Ladies Rooms Make Better Women

The ladies room made me a better woman.

Emerging as transgender always means leaving the peer group you were assigned to at birth, in some way or other.   It means moving into no-man’s/no woman’s land and heading towards a new destination, a new way of being in the world.

Isolated loners don’t contribute much to community.   Humans contribute when they are part of a group, part of a team, a village, a family, a corporation, a network.

Belonging to a group keeps us grounded, balanced and healthy, aware and considerate of the needs, desires and preferences of people around us.

Leaving manhood (or womanhood) is one thing and for some transpeople, that’s all they want to do.  For many of us, though, we have the hope to enter womanhood (or manhood) and that becomes the difficult part, trying to find a way to be gracious, respectful, safe and also become one of the group.

Opening the space for transpeople to become new, to take on a communal identity, is a key part of welcoming transpeople to society, bringing them back into the fold, to both keep them socialized and to get the best from the special gifts they have to offer.

Our allies are not the people who want to keep us pinned in the fiction of binaries or even the ones who want to cut us a little slack.  Our allies are the people who affirm the possibilities which are nascent in us but have not yet bloomed.   Our allies are the people who trust in our futures, beyond the current limits placed onto us.

For many of us, the barrier between who we were and who we can be is the door of the ladies room.

When we resist entering the ladies room, instead seeking solitary loos or ducking the social interaction women actually have in that reserved space, we resist entering womanhood.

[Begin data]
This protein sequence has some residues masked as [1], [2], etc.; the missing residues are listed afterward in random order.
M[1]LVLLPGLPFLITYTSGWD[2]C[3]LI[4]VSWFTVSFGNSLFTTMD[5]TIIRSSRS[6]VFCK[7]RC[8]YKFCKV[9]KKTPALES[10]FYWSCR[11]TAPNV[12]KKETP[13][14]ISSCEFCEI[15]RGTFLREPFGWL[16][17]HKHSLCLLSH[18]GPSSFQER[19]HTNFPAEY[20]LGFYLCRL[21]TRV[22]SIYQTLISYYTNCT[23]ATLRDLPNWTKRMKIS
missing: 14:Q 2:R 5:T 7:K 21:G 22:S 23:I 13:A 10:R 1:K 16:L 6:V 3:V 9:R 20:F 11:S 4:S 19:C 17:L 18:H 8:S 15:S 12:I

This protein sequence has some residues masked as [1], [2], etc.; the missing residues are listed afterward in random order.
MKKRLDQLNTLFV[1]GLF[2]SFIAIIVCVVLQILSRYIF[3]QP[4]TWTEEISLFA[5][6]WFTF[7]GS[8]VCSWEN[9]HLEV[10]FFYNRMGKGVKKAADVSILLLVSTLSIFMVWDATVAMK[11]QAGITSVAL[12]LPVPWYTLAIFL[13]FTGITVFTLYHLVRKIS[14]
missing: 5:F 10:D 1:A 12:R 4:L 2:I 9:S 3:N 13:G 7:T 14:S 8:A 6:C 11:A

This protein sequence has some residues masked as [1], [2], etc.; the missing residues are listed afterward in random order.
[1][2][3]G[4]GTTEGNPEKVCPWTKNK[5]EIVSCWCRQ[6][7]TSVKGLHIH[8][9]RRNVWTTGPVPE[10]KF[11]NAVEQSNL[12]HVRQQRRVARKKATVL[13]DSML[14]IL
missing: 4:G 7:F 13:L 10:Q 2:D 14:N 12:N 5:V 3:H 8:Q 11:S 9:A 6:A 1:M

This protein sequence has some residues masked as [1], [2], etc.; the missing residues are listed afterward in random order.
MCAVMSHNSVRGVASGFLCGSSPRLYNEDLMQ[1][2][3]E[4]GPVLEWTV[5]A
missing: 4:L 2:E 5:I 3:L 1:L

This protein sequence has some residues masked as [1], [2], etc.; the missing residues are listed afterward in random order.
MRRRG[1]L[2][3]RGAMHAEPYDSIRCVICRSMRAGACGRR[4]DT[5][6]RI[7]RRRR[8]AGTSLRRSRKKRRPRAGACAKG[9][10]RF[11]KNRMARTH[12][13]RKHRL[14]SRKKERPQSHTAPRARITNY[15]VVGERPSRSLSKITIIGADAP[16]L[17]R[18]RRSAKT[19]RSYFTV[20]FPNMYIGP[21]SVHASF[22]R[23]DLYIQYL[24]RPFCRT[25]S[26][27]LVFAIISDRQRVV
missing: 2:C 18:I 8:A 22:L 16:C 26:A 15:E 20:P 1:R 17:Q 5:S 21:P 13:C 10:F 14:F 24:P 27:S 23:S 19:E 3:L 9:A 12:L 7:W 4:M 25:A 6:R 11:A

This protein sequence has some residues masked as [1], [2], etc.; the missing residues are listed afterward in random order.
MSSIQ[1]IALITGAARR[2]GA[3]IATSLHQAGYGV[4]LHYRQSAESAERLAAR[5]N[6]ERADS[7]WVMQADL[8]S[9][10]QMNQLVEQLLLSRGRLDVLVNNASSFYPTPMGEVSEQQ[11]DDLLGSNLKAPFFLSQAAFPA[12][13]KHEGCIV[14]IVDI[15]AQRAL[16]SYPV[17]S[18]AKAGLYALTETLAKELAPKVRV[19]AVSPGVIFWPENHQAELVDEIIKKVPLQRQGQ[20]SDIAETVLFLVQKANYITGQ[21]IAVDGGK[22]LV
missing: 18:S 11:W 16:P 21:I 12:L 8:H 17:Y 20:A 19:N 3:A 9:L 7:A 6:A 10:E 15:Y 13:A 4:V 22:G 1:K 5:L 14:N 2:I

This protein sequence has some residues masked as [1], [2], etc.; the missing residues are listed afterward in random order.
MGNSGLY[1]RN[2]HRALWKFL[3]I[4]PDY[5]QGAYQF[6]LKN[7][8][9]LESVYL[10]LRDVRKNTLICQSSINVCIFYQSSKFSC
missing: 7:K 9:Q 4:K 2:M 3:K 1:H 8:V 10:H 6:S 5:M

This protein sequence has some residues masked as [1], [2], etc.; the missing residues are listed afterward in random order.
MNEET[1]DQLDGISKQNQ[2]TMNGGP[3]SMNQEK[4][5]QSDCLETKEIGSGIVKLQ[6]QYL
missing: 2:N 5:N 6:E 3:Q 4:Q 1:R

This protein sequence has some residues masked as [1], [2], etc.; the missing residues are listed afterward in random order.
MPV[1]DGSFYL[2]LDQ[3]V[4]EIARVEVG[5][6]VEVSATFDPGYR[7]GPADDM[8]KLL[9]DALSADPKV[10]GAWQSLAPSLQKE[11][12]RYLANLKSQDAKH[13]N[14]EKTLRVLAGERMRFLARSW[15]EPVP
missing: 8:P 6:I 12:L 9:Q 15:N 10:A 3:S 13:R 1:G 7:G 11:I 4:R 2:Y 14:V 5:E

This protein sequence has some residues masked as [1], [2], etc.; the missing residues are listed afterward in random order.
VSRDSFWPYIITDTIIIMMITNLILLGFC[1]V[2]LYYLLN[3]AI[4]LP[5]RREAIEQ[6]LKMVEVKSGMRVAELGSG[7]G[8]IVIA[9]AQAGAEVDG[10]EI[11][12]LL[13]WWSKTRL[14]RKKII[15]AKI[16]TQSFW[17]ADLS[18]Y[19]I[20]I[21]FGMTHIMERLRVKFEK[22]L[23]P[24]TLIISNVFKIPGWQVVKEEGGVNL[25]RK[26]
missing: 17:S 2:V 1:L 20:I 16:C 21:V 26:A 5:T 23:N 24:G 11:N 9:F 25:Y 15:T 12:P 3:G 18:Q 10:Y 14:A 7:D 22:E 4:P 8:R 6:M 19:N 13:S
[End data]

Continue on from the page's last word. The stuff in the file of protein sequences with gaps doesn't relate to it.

This is, of course, exactly what many of those who dismiss, reject or mock trans want to happen.   They want the barriers separating gender roles to be maintained and strengthened, want to maintain the levels of fear which perpetuate the divide that comforts them.    Others want to resist gender itself, believing that gender serves no useful purpose, only oppression, so it needs to be resisted at all costs.

Does that resistance, though, serve transpeople as individuals or society in as a whole?   Does keeping transpeople skittish, afraid and marginalized make life safer other people?   Or does it deny contributions that human cultures in other places and other times have valued, creating instead hurting and stressed people across the gender spectrum?

Integration of transpeople in a more nuanced, more considered, less binary and less heterosexist gender system is the start of making considered gender serve the possibilities of people instead of making compulsory gender, based on simple biology, constrain people into limiting roles.   Our smelly bits are the bits that define us, as these fundamentalists would say, not the bits that drive our choices, be they smelly or transcendent.

A transwoman who doesn’t feel entitled to use the woman’s room, who resists using that space, will also resist entering other women’s spaces.    They won’t easily enter men’s spaces, either, so they will be alienated from and denied use of any gendered spaces.

They also be will be alienated from and denied use of any gendered standing.   This denies a key component of society to them, but it also denies society any components that the transperson may be able to bring to all of us understanding and effectiveness of social institutions and forces.

In very simple and very personal ways, the way we resist being inside gender, except by concealment, harms not only the individual but also the group of gendered people.   Resistance becomes a lose/lose situation, separating the power of diverse views from the the forces that grow, heal and modernize the community.

When we can get past resisting including transpeople who identify as women in the world of women, from access to the women’s room to access to women’s discussions, we can both bring transwomen into the fold of women and bring women into an understanding of gender beyond simple binary heterosexist thought.

That resistance is on both sides, of course.   Many transpeople with a feminine heart don’t want to make that step into the world of women, fearing loss and erasure in the process, and many gender fundamentalists want to resist that step, fearing loss and change in the process.   That resistance itself may be invisible to people who simply take binary separation for granted, not seeing how they shape and limit the worldview we can possess.